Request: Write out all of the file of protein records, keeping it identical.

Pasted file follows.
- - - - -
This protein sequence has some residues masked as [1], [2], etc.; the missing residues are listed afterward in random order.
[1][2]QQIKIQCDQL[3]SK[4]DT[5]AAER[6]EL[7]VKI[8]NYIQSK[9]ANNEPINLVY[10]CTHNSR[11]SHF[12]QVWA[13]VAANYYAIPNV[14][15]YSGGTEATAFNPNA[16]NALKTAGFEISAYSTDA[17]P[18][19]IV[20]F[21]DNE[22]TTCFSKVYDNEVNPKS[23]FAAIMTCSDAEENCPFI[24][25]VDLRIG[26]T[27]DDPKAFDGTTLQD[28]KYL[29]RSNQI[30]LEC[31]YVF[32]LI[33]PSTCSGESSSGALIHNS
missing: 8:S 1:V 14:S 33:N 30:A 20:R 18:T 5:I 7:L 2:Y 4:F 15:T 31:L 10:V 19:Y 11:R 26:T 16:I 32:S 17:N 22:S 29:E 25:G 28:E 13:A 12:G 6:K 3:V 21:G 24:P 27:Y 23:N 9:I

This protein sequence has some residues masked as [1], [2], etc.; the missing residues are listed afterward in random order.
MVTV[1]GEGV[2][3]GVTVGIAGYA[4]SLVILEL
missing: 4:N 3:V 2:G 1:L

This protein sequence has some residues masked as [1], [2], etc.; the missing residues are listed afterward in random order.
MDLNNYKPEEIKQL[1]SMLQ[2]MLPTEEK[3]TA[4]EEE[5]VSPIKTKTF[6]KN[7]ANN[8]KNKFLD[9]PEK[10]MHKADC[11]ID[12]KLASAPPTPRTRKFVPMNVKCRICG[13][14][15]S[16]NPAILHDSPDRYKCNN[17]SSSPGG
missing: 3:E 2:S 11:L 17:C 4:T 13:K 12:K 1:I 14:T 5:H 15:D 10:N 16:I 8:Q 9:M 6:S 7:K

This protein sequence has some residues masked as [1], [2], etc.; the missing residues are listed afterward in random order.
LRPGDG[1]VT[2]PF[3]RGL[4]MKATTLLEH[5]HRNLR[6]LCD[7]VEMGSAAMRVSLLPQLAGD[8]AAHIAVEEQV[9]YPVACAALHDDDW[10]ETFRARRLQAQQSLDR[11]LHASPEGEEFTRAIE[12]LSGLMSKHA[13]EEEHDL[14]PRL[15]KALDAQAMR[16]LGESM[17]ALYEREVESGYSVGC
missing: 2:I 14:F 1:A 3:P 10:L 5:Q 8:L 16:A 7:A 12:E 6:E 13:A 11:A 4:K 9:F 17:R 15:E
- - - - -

This protein sequence has some residues masked as [1], [2], etc.; the missing residues are listed afterward in random order.
[1][2]QQIKIQCDQL[3]SK[4]DT[5]AAER[6]EL[7]VKI[8]NYIQSK[9]ANNEPINLVY[10]CTHNSR[11]SHF[12]QVWA[13]VAANYYAIPNV[14][15]YSGGTEATAFNPNA[16]NALKTAGFEISAYSTDA[17]P[18][19]IV[20]F[21]DNE[22]TTCFSKVYDNEVNPKS[23]FAAIMTCSDAEENCPFI[24][25]VDLRIG[26]T[27]DDPKAFDGTTLQD[28]KYL[29]RSNQI[30]LEC[31]YVF[32]LI[33]PSTCSGESSSGALIHNS
missing: 8:S 1:V 14:S 33:N 30:A 20:R 18:T 5:I 7:L 2:Y 4:F 15:T 31:L 10:V 19:Y 11:R 26:T 16:I 32:S 17:N 22:S 29:E 25:G 28:E 13:A 12:G 6:K 3:V 21:G 24:P 27:Y 23:N 9:I

This protein sequence has some residues masked as [1], [2], etc.; the missing residues are listed afterward in random order.
MVTV[1]GEGV[2][3]GVTVGIAGYA[4]SLVILEL
missing: 4:N 3:V 2:G 1:L

This protein sequence has some residues masked as [1], [2], etc.; the missing residues are listed afterward in random order.
MDLNNYKPEEIKQL[1]SMLQ[2]MLPTEEK[3]TA[4]EEE[5]VSPIKTKTF[6]KN[7]ANN[8]KNKFLD[9]PEK[10]MHKADC[11]ID[12]KLASAPPTPRTRKFVPMNVKCRICG[13][14][15]S[16]NPAILHDSPDRYKCNN[17]SSSPGG
missing: 3:E 2:S 11:L 17:C 4:T 13:K 12:K 1:I 14:T 5:H 15:D 10:N 16:I 8:Q 9:M 6:S 7:K

This protein sequence has some residues masked as [1], [2], etc.; the missing residues are listed afterward in random order.
LRPGDG[1]VT[2]PF[3]RGL[4]MKATTLLEH[5]HRNLR[6]LCD[7]VEMGSAAMRVSLLPQLAGD[8]AAHIAVEEQV[9]YPVACAALHDDDW[10]ETFRARRLQAQQSLDR[11]LHASPEGEEFTRAIE[12]LSGLMSKHA[13]EEEHDL[14]PRL[15]KALDAQAMR[16]LGESM[17]ALYEREVESGYSVGC
missing: 2:I 14:F 1:A 3:P 10:L 5:Q 8:L 16:A 7:A 12:E 6:E 13:A 11:A 4:K 9:F 17:R 15:E